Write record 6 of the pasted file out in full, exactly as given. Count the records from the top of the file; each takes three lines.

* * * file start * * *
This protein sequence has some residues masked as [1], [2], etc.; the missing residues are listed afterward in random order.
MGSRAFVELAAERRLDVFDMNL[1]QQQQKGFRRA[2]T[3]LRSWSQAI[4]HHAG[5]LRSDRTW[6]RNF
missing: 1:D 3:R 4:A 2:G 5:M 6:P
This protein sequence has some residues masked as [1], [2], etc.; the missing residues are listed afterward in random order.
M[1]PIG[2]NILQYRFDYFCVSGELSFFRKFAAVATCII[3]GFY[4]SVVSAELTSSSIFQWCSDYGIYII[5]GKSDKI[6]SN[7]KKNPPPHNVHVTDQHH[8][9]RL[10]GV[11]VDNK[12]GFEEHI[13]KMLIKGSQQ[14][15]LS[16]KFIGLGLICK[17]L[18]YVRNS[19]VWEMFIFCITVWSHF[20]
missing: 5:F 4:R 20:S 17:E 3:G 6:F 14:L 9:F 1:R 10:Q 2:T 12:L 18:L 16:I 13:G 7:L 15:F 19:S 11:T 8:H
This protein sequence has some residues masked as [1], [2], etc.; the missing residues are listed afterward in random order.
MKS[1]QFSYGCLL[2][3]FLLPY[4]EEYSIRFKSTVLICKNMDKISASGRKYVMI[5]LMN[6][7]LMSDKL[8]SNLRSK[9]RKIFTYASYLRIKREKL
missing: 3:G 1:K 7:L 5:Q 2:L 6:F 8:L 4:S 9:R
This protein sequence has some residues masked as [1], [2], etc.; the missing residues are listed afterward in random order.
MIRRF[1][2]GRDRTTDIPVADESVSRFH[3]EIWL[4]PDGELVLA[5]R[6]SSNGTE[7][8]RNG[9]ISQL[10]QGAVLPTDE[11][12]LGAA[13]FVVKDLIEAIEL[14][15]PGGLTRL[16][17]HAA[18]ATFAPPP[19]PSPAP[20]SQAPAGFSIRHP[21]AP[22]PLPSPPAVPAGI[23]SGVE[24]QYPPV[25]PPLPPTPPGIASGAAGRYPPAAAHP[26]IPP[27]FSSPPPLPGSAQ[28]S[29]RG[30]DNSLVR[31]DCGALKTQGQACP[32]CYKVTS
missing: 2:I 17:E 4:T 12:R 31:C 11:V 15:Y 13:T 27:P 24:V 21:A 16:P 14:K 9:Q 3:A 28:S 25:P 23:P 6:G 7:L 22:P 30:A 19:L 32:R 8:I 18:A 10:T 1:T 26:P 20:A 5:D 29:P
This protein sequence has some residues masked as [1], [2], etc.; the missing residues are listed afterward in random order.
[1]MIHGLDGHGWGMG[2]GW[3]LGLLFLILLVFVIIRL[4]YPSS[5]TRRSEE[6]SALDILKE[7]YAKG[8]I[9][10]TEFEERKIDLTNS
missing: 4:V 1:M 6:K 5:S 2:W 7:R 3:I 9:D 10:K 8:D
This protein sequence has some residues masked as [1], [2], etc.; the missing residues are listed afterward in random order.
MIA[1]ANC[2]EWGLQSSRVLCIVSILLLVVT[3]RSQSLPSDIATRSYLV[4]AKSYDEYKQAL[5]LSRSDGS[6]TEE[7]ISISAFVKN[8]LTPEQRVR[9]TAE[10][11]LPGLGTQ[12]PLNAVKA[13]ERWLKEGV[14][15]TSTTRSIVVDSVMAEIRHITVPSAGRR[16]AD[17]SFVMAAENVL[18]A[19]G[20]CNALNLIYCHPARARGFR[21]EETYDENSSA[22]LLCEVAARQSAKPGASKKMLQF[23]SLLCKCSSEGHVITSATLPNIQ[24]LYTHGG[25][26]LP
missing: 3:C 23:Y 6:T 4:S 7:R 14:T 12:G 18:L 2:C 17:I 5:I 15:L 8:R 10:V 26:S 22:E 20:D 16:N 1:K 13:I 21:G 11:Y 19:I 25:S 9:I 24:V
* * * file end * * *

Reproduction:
This protein sequence has some residues masked as [1], [2], etc.; the missing residues are listed afterward in random order.
MIA[1]ANC[2]EWGLQSSRVLCIVSILLLVVT[3]RSQSLPSDIATRSYLV[4]AKSYDEYKQAL[5]LSRSDGS[6]TEE[7]ISISAFVKN[8]LTPEQRVR[9]TAE[10][11]LPGLGTQ[12]PLNAVKA[13]ERWLKEGV[14][15]TSTTRSIVVDSVMAEIRHITVPSAGRR[16]AD[17]SFVMAAENVL[18]A[19]G[20]CNALNLIYCHPARARGFR[21]EETYDENSSA[22]LLCEVAARQSAKPGASKKMLQF[23]SLLCKCSSEGHVITSATLPNIQ[24]LYTHGG[25][26]LP
missing: 3:C 23:Y 6:T 4:S 7:R 14:T 12:G 18:L 2:C 17:I 5:I 15:L 8:R 10:V 26:S 22:E 20:D 16:N 1:K 13:I 21:G 11:Y 19:I 25:S 9:I 24:V